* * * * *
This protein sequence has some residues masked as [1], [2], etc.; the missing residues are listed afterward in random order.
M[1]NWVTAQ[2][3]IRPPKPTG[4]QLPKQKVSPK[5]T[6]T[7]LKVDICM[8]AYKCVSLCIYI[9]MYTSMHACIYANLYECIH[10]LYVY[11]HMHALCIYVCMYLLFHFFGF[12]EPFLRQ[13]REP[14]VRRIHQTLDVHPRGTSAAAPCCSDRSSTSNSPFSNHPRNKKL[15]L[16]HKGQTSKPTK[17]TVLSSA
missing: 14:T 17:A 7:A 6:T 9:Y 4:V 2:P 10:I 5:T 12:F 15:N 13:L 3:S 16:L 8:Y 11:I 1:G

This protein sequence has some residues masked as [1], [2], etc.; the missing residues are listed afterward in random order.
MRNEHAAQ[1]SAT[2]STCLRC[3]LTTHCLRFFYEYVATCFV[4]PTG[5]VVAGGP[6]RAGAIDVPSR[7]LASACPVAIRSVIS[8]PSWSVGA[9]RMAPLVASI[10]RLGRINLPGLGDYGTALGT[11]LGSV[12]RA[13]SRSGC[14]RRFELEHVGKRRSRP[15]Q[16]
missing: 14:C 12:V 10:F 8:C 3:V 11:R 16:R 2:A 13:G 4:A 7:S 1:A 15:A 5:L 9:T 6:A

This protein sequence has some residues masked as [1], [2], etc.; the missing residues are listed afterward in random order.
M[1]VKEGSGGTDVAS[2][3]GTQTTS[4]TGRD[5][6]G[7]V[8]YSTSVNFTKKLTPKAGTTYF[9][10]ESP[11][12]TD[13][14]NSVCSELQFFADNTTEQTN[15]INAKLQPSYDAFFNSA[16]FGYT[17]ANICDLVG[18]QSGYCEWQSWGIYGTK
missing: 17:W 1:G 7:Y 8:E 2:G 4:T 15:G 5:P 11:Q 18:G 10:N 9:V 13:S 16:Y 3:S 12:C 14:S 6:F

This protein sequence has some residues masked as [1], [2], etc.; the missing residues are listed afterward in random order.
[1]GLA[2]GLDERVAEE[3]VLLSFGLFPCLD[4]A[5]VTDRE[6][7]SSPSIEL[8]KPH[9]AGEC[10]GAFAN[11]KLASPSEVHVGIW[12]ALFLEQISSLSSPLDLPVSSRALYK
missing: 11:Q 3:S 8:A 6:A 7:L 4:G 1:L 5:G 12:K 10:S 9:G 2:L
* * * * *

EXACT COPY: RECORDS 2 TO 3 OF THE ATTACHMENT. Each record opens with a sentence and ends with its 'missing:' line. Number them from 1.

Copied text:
This protein sequence has some residues masked as [1], [2], etc.; the missing residues are listed afterward in random order.
MRNEHAAQ[1]SAT[2]STCLRC[3]LTTHCLRFFYEYVATCFV[4]PTG[5]VVAGGP[6]RAGAIDVPSR[7]LASACPVAIRSVIS[8]PSWSVGA[9]RMAPLVASI[10]RLGRINLPGLGDYGTALGT[11]LGSV[12]RA[13]SRSGC[14]RRFELEHVGKRRSRP[15]Q[16]
missing: 14:C 12:V 10:F 8:C 3:V 11:R 16:R 2:A 13:G 4:A 7:S 1:A 15:A 5:L 9:T 6:A

This protein sequence has some residues masked as [1], [2], etc.; the missing residues are listed afterward in random order.
M[1]VKEGSGGTDVAS[2][3]GTQTTS[4]TGRD[5][6]G[7]V[8]YSTSVNFTKKLTPKAGTTYF[9][10]ESP[11][12]TD[13][14]NSVCSELQFFADNTTEQTN[15]INAKLQPSYDAFFNSA[16]FGYT[17]ANICDLVG[18]QSGYCEWQSWGIYGTK
missing: 17:W 1:G 7:Y 8:E 2:G 4:T 15:G 5:P 11:Q 18:G 10:N 9:V 13:S 16:Y 3:S 12:C 14:S 6:F